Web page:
Far left and nationalist parliamentarians fail to block a strong EU position on the crisis in Ukraine

Photo from EPA/ Zurab Kurtsikidze

Centrist groups have succeeded in reaching a common position to ask the European Union to send a strong signal of support for Ukraine’s European aspirations. EU Parliamentarians passed a resolution condemning the acts of terrorism and criminal behavior of the separatists and other irregular forces in eastern Ukraine.

The resolution also calls for the continuation of the current EU sanctions regime and takes positive note of the recently adopted additional sanctions on investment, services and trade regarding Crimea and Sevastopol. The text says that the EU won’t back down from sanctions until Russia changes its aggressive behaviour, stops supporting separatists and withdraws its troops.

The recommendation points out that the EU-Ukraine Association Agreement (AA) does not constitute the final goal in EU-Ukraine relations. The text underlines that Ukraine has a European perspective and may apply to become a member of the European Union. To enter into force, the AA has to be ratified by the EU member states and newly adopted resolution urges the EU Member States to ratify the AA before the Riga summit.

The communist GUE/NGL group in the European Parliament objected to EU having an active supportive stance towards Ukraine and objected particularly to the alleged criminalization of Ukrainian Communist Party and its ideology. Most of the nationalist Members also voted against EU’s support for Ukraine. However, the final text was carried by an overwhelming majority made up of the Christian-Democrat (EPP) group, the Socialists (S&D), the conservatives (ECR), the liberals (ALDE) and Greens/EFA group.

Notably, a call for the repealing of the Association Agreement was supported, alongside with far left and nationalists, by a Slovakian socialist, a Greek conservative and a Latvian Greens/EFA Member (click here to see how each Member voted on this item). Similarly, a handful of MEPs from the S&D group, coming from Bulgaria, Poland, Latvia, Germany and the UK voted for lifting the EU sections against Russia, although the overwhelming majority of their colleagues opposed (click here to see how each Member voted on this item).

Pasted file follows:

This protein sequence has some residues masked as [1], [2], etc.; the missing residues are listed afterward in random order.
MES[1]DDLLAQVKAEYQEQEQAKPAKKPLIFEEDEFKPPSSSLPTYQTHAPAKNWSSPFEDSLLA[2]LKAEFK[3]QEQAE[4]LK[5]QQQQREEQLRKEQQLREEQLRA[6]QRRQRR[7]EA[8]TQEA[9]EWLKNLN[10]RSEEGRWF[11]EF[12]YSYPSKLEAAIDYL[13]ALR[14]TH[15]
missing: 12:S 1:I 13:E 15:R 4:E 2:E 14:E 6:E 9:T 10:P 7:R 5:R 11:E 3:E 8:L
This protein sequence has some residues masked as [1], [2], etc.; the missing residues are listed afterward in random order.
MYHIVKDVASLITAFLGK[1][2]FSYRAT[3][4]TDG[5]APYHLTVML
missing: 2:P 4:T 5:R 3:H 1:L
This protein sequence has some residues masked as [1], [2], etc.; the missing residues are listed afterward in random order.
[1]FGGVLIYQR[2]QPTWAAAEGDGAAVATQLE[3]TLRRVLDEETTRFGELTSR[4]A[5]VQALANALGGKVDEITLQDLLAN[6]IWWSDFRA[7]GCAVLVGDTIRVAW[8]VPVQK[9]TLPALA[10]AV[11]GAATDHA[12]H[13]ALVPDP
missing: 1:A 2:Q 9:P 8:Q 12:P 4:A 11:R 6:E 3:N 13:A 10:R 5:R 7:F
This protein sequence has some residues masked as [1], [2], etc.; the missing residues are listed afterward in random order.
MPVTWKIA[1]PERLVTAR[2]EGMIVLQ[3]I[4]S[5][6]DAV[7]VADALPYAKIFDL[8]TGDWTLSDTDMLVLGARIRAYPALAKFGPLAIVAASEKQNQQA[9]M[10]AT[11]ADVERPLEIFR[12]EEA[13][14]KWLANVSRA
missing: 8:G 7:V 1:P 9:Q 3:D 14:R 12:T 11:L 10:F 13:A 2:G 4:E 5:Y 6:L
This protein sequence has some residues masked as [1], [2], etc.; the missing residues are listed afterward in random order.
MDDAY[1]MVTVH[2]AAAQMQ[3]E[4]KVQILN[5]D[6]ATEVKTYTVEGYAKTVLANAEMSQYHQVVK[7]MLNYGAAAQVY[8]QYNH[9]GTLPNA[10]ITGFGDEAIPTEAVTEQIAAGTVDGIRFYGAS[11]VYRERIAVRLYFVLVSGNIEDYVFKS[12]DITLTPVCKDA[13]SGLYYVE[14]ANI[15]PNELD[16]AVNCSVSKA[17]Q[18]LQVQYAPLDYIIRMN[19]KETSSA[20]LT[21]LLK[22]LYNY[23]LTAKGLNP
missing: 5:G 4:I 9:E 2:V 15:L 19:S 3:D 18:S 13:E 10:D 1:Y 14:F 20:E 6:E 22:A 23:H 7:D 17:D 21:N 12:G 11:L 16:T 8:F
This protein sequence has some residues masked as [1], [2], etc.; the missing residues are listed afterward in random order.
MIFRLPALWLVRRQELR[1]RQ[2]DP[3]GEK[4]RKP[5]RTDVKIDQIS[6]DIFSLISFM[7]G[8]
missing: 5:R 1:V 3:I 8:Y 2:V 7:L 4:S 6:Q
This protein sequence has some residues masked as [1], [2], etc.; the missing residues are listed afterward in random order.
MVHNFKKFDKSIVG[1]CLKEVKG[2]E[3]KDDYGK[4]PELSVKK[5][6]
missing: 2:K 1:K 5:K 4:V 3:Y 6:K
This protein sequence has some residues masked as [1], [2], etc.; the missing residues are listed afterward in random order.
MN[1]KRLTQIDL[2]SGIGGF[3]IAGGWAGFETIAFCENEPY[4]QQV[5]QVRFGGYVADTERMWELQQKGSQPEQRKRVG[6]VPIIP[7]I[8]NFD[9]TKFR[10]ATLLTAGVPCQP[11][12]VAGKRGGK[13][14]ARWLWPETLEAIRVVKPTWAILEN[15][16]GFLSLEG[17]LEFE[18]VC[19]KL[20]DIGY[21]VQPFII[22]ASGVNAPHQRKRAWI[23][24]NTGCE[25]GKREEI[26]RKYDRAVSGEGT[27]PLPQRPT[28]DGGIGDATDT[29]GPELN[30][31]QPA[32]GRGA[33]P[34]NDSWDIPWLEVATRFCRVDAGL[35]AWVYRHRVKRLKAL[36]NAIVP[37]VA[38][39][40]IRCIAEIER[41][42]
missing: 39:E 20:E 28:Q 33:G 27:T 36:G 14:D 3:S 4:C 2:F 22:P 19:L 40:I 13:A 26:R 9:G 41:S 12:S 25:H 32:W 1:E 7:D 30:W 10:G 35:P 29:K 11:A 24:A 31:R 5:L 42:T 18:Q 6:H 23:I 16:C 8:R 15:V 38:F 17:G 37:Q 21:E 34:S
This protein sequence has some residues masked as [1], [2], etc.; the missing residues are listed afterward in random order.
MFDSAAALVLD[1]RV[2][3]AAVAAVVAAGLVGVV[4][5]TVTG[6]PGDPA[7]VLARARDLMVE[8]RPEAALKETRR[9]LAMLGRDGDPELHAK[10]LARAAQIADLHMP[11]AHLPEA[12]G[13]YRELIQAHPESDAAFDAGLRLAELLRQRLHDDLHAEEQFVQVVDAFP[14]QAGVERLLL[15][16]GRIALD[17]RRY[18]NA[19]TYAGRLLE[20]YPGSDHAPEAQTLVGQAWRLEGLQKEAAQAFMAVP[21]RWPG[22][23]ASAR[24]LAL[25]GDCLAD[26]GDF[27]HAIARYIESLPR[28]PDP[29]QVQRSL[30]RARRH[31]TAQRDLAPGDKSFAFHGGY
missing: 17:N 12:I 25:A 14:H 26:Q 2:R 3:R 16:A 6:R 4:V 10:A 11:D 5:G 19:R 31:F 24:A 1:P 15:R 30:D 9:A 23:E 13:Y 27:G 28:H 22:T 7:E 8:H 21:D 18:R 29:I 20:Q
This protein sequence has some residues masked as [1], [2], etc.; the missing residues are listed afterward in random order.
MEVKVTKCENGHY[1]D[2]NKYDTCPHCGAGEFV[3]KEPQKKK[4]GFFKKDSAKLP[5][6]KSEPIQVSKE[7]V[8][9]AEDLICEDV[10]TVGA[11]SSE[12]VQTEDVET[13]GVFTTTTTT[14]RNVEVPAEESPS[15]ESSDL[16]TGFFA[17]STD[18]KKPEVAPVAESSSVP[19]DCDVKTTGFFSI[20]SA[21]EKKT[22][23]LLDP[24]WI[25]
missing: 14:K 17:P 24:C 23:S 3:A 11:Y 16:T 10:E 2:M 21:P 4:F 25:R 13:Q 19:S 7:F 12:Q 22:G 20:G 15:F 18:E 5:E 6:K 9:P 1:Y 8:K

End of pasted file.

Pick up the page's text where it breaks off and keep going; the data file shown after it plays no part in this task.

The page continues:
Interestingly, 6 Italian EPP Members, including former EU commissioner for industry, Antonio Tajani, defected from their  group’s position and showed support for the lifting of the EU sanctions, considering them as politically ineffective and counter-productive (click here to see how they voted).

The main political groups disagreed on one point: the S&D group (along with the far left) asked that further financial assistance to Ukraine be conditioned by a set of measures such as the dissolution of the paramilitary forces fighting on government’s side and immediate democratic control over all security forces in the country. However, the EPP, ALDE and the Greens/EFA found this approach inopportune in the current context and voted down the conditionality. Three Italian socialist MEPs defected from the group line on this matter and also voted against conditionality (click here to see how they voted).

Note: the final vote on the text of the resolution as a whole was not cast by roll-call vote, therefore there is no data to show on how each Member voted.

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